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The UK government has yet to decide on a post-Brexit immigration policy and the Cabinet is split over whether EU citizens should be given preferential treatment after Brexit.
One of the most challenging tasks faced by Theresa May’s government is the “Brexit dividend”. How should the UK handle immigration after it leaves the EU?
Immigration has become the most widely talked about issue across the UK and the government are aware of the weight that this policy has on the nation. The Home Office had planned on publishing their plans for a immigration after Brexit last year, but this publication has been pushed back repeatedly.
It has been reported that Sajid Javid has ripped up immigration plans after becoming the Home Secretary and the white paper is now set to be published in Autumn.
The decisions on immigration policy will define the kind of country that Britain is set to become when the free movement ends. If the government were to propose a restrictive immigration policy, they would be placing a strain on sectors such as IT, the NHS and agriculture, but they would be engendering the support of many Leave supporters.
On the other hand, a more liberal immigration policy would relieve some of the strain for the aforementioned sectors, but it would risk being seen as the government reverting back to a pre-Brexit policy. The Leave campaign was entitles “take back control” so a more liberal immigration policy would be seen as a betrayal of this by many.
There has been an ongoing discussion between the UK government and the EU on whether or not EU citizens would be allowed to live, work and move freely in the UK. This is set to end when the UK leaves the European single market.
The discussion of whether or not EU citizens will be allowed a watered-down version of preferential treatment is yet to be agreed upon, or whether non-UK citizens will all be subject to the same treatment. The government are still in disagreement about this policy, as some fear that the EU will be too close to the UK if they continue with a policy that is not dissimilar to the free movement.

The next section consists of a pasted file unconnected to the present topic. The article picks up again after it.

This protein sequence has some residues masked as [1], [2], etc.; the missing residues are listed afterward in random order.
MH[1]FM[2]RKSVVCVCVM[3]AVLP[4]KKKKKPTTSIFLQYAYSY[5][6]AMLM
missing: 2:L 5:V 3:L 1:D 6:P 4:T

The EUs free movement means that the government has had little control over the UK migration. There is currently a complex system in place that is based on quotas of tiered visas, Tier-1 is reserved for “exceptional talent” and entrepreneurial visas, Tier-2 is for skilled workers and so on. The government has recently lifted their cap on Tier-2 visas for doctors, nurses, IT professionals and engineers, as a hope to relieve some of the strain that has been put onto these specialist sectors.
Rolling out a brand new immigration system in the UK comes with serious risk. There is still doubts that the government can implement such a seismic shift in policy. The uncertainty lies in the very core of this enforcement and has left many people wondering who is going to make the overall decisions on caps, entry and who should be prioritised.
This is a system that has been handles by the free movement of people market. A workforce strategy still needs to be put in place and at present, people fear that the government doesn’t have the capacity to implement this before Britain leaves the EU.
Despite this uncertainty, a Home Office spokesperson has insisted that the department has the resources to successfully implement and deliver a new post-Brexit policy. Recruitment for this new department is set to begin soon, with staffing levels planning on rising to 1,500.